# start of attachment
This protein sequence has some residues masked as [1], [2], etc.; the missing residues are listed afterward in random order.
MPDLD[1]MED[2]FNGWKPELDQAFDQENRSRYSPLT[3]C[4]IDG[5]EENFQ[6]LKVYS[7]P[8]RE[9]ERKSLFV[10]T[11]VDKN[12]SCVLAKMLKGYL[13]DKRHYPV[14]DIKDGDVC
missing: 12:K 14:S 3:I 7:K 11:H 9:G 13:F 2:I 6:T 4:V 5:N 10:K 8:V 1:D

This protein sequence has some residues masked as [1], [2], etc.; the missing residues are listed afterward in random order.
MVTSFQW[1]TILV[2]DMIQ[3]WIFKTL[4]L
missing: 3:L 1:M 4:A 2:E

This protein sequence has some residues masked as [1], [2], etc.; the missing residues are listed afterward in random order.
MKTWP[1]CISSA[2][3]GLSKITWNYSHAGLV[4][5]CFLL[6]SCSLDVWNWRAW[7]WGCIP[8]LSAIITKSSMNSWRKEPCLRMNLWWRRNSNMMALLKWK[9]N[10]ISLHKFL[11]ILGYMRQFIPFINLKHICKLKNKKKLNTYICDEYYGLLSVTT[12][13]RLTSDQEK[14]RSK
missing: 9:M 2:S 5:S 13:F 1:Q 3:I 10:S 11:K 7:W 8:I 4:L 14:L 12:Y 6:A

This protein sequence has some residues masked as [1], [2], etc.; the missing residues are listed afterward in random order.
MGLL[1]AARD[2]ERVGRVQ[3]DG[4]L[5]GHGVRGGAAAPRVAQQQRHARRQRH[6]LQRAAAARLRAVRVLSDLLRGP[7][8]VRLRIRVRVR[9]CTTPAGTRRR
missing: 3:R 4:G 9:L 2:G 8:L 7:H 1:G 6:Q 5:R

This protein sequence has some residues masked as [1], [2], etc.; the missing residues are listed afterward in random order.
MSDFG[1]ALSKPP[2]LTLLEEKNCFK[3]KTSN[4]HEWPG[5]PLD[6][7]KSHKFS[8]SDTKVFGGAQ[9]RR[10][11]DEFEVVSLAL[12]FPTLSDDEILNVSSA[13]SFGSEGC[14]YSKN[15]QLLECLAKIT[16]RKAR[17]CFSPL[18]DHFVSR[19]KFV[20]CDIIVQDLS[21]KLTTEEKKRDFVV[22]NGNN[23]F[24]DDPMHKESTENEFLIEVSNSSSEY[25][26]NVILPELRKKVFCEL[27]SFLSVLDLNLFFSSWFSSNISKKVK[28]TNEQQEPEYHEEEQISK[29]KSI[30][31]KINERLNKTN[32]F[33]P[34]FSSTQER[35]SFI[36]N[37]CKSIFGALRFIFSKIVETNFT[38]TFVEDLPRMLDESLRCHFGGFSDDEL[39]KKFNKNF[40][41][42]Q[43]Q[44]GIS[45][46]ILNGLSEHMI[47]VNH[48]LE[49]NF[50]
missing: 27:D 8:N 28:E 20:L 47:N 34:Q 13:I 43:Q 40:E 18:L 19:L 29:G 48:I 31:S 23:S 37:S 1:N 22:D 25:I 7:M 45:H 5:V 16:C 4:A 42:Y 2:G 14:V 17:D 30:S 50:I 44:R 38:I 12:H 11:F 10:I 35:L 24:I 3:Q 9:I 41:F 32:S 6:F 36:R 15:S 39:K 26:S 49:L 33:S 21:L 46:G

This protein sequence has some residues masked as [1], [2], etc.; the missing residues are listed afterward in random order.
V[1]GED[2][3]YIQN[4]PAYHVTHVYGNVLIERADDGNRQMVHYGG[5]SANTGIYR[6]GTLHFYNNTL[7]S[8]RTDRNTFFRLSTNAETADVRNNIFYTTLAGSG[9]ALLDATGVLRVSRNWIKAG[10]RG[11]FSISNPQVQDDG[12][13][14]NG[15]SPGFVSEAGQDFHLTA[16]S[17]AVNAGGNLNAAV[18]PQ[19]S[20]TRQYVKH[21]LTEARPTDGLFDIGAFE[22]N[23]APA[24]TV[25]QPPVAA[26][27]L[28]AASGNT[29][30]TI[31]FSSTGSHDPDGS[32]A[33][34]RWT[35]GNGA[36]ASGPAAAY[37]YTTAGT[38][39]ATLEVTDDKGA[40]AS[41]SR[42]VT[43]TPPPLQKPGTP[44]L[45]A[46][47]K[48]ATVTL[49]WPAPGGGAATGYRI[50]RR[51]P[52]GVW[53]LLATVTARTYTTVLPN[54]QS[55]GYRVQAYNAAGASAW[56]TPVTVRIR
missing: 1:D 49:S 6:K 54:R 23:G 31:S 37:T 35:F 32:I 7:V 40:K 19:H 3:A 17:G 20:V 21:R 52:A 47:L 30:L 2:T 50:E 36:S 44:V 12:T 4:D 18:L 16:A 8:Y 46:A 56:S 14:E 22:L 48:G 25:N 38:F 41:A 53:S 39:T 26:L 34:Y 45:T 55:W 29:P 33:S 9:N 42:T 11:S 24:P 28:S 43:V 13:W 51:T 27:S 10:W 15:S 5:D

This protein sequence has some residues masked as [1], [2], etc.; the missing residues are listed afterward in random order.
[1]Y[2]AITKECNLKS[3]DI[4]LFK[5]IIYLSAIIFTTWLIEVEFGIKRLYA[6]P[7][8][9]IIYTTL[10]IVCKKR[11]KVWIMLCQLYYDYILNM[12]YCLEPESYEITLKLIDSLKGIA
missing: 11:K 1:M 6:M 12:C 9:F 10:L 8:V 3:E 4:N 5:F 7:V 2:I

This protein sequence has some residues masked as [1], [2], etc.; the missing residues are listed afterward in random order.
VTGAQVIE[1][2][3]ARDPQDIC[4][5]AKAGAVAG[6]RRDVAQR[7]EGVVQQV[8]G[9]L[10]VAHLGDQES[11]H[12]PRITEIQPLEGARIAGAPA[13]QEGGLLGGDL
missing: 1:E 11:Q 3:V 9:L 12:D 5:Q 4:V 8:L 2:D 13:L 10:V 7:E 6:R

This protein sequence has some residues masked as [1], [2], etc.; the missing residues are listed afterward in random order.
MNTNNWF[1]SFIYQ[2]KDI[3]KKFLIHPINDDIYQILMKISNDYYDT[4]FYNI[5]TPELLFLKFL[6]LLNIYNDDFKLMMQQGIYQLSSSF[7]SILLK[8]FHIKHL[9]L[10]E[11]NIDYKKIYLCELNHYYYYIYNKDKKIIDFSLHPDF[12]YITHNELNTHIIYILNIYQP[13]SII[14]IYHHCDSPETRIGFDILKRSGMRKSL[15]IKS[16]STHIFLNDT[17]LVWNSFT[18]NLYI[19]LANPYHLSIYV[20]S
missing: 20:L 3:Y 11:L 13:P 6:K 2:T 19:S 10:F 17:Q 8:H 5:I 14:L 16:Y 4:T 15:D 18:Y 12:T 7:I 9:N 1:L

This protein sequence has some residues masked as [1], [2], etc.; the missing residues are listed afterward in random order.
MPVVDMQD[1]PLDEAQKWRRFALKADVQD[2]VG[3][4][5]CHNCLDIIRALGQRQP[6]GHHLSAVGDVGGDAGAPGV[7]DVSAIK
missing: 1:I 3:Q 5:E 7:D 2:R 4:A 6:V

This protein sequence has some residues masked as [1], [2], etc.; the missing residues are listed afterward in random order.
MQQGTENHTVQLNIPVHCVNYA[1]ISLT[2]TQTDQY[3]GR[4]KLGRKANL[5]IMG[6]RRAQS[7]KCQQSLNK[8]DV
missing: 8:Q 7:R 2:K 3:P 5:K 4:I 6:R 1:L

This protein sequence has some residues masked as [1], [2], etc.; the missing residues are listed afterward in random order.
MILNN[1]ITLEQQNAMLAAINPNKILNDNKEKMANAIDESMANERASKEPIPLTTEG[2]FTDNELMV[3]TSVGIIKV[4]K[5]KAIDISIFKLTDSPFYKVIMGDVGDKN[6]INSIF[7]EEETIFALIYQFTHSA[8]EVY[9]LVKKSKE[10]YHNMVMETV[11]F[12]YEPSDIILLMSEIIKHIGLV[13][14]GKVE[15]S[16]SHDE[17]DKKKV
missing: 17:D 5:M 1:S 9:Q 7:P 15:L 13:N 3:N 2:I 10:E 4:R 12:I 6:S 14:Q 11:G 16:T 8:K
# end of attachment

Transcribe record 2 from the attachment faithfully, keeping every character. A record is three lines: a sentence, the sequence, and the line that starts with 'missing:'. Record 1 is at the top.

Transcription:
This protein sequence has some residues masked as [1], [2], etc.; the missing residues are listed afterward in random order.
MVTSFQW[1]TILV[2]DMIQ[3]WIFKTL[4]L
missing: 3:L 1:M 4:A 2:E